EPA Fines Computer Recycler for Illegal Export
The U.S. Environmental Protection Agency has fined Jet Ocean Technologies of Chino, Calif., $10,300 for failing to notify the agency of an export shipment of cathode ray tubes, commonly known as CRTs, in violation of federal hazardous waste laws, according to a Nov. 13 press release.
“Electronic recyclers, freight forwarders, and shipping brokers must be aware of the federal regulations required for legally exporting electronic waste,” said Jeff Scott, director of Waste Programs for the EPA’s Southwest region. “These regulations exist to ensure that exported cathode ray tubes are recycled in an environmentally sound manner that is protective of human health."
In January 2008, Jet Ocean consigned 441 computer monitors with CRTs – listing the cargo as “mixed metal scrap” -- for shipment to Hong Kong, where it was rejected by Hong Kong customs authorities.
In March 2008, EPA was alerted by U.S. Customs and Border Protection at the Port of Long Beach to the arrival of Jet Ocean’s returned shipping container of “scrap metal.” Jet Ocean’s shipment of CRTs was eventually recycled in Florida.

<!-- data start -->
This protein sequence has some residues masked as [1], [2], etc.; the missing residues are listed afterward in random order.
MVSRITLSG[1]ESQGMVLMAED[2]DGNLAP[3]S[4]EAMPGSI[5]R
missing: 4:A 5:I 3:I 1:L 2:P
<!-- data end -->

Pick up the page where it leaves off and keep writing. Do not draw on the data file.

New regulations took effect in January 2007 requiring exporters shipping broken or unbroken CRTs to another country for recycling to notify EPA and receive written consent from the receiving country before shipments can be made.
Cathode ray tubes are the video display components of televisions and computer monitors. The glass in these units typically contains enough lead to require managing it as hazardous waste under certain circumstances. About 57 million computers and televisions are sold in the United States annually, although many new models may not contain cathode ray tubes.